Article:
From CNN Anchor John King reading the news off his cell phone, to bungling contributor Fran Townsend citing sources who probably don't exist, CNN dropped the ball again.
Yesterday, CNN reported that an arrest had been made in Monday's bombings that rocked the Boston Marathon. 30 minutes later, the once mighty news leader retracted its report, leaving millions of viewers wondering if CNN still employs editors who fact check the news before it goes out over the air.
NBC was widely praised for maintaining its journalistic standards in the moments after CNN fell on its own sword. "No arrest has been made," said CBS anchor Pete Williams, citing multiple federal sources. "The FBI is looking for someone. They have a face. They don't know where he is," Williams said.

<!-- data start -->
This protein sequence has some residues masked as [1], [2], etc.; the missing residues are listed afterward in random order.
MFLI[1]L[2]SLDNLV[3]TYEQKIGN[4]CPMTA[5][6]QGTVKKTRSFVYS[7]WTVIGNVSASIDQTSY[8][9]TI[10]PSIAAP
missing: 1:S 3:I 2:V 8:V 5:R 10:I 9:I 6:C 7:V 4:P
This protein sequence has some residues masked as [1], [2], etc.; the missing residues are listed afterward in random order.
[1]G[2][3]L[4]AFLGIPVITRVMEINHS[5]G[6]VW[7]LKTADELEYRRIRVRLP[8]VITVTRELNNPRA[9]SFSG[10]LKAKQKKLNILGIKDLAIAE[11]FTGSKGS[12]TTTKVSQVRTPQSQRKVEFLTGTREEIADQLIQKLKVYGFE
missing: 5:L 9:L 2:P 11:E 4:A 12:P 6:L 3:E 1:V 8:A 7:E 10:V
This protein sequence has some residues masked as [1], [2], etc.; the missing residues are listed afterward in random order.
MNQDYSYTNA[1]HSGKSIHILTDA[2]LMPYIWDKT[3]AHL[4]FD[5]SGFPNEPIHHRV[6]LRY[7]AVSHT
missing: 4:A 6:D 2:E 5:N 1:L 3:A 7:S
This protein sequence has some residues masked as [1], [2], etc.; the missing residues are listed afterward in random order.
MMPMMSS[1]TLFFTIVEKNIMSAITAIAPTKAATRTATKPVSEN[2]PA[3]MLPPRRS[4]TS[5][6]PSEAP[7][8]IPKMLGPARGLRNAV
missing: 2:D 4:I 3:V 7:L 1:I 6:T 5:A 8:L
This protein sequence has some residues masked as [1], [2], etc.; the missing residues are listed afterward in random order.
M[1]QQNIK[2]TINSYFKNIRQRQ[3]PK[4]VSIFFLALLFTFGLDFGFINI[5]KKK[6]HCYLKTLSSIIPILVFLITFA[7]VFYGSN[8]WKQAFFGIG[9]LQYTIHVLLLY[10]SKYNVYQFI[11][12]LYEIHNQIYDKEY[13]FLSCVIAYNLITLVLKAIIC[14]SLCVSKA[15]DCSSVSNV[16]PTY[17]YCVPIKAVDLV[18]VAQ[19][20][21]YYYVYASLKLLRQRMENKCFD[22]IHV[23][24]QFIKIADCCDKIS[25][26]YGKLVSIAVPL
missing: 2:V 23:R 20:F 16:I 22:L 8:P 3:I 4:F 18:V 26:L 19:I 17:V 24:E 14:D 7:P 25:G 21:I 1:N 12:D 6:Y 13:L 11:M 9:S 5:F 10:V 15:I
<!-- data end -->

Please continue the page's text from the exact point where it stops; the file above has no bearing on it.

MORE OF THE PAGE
When the FBI made the unusual move of scolding the national news media for not verifying their sources, it was speaking directly to CNN.
In their mad dash for eyes and clicks, CNN failed to verify it's reporter's sources. "This may be very different in about about an hour if we learn there has been no arrest," said Townsend.
"Initial reports, so often are wrong," CNN's Anderson Cooper said with a straight face.
A CNN spokesperson defended the network's handling of the story in a statement sent to HuffPost's Michael Calderone:
"CNN had three credible sources on both local and federal levels. Based on this information we reported our findings. As soon as our sources came to us with new information we adjusted our reporting."
Buzzfeed.com compiled this photo montage of CNN's transformation from news leader to the world's biggest Infotainment Network.